Why We Spay/Neuter Our Pets

By March 4, 2015 May 8th, 2015 Vaccinations and Wellness

I discovered one important reason to spay your dog early that I have never found in the literature anywhere. My Daughter adopted a long-haired chihuahua late last summer. She has grown to be a big part of our family. At 6 months of age she was ready to be spayed, but first I ran preanesthetic blood work. The blood work showed some abnormalities so we postponed the procedure until we could look into these closer. Preanesthetic blood work can find potential abnormalities that cannot be seen on physical inspection. Delaying her spay was best for her health concerns and safety.

Well, once we deemed Scarlette (that’s her name by the way) was safe for anesthesia and spay, she decided to proceed in maturation.  Yup, she became a “woman” dog. Going into “heat” or estrus would mean postponing the spay procedure for another 6-8 weeks (for her safety). A side note here is that when a dog goes into “heat” the uterus becomes engorged and far more vascular, which would increase the risks of problems during the spay procedure ( removal of the ovaries and uterus). Thus, for our pet’s safety, we avoid doing spays in this period until the vascularity has time to resolve.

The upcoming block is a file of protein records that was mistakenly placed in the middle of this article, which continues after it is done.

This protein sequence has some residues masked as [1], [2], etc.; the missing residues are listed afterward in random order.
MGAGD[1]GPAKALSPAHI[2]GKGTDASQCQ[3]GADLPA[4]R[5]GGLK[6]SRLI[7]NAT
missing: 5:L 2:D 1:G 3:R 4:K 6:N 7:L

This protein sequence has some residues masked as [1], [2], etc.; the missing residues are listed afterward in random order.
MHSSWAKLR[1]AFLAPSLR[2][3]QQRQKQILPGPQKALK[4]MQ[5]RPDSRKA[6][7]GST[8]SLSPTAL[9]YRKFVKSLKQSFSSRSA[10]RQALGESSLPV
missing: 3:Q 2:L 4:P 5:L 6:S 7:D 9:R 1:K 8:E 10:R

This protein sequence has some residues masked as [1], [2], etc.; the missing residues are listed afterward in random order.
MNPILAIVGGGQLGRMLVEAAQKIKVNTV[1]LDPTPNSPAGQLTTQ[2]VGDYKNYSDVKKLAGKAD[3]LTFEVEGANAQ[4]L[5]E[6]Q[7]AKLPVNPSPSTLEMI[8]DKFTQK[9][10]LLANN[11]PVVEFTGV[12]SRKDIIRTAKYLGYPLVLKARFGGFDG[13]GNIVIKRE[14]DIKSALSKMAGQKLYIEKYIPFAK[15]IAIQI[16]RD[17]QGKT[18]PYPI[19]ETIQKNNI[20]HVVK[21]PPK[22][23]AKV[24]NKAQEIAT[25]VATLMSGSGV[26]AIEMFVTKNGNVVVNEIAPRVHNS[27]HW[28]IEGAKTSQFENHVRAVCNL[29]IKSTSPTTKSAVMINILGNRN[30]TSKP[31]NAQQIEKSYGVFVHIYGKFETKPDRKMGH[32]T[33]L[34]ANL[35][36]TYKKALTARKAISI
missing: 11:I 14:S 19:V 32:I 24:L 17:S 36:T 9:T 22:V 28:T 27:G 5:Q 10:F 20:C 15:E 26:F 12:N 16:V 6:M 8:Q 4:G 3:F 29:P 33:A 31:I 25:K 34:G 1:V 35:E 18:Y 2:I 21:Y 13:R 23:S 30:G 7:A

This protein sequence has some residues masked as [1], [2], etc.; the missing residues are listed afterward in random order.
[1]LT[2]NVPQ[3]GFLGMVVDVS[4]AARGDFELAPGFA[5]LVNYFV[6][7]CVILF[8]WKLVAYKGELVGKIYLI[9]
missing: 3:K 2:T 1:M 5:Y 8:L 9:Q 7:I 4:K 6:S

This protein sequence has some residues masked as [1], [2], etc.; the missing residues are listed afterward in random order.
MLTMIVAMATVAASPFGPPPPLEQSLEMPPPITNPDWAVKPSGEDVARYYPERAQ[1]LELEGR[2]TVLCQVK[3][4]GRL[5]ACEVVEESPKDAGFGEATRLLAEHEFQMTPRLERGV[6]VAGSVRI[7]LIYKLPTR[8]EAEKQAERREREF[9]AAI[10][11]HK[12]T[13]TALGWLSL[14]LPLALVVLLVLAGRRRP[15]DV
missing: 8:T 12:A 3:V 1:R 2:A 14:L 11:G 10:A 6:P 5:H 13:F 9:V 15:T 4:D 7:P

My daughter came to me with her youthful internet savvy (as people do these days). She was concerned with this delay as she has read that with every heat a dog has, it increases their risks of mammary tumours in their lifetime.  This is quite true, but unfortunately, the blood work and the “heat” that Scarlette was in now was also a real risk for her as an individual. So in this case the risk of mammary tumours, well, as my father use to say, “We’ll cross that bridge when we get there”.

Truly there are many risks to not spaying your pet.  There is an increased risk of mammary tumours, behavioural concerns like territorial aggression, inter-dog aggression, and roaming, life-threatening uterine infections, and of course, unwanted pregnancies.


Now you would think a chihuahua in heat would not pose a big concern. You would think…I will tell you differently. There is just enough menstrual blood to pose a problem to your carpets, couches, and clothing. You would think a heat cycle would be a brief five-day period…You would think… Canine heat cycles can last far longer than a human’s, so don’t compare. And in Scarlette’s case, this was the truth. So now we are buying doggy sanitary diapers….and they can be  a bit pricey…and don’t try to cheap out … the cheap one’s aren’t very comfortable for your pet and the tabs do not reattach when you are needing to remove them for bathroom duties etc .

Now I would compare trying to put a diaper on a nice chihuahua to putting a diaper on baby…with a tail…and that can run like a track star. No red-blooded dog wants to have a diaper put on them over and over again. Now I will admit I love Scarlette dearly, and she is a pretty good girl about the diaper ordeal.   However, I have to also admit it is a mild frustration that I personally would try to avoid. So when you’re discussing with your Veterinarian (or friends in the know) the usual good reasons why you should spay prior to the first heat, remember that although your dog is cute, their “heat” can be a pain.


Scarlette showing off her diaper

 Dr. David Costello DVM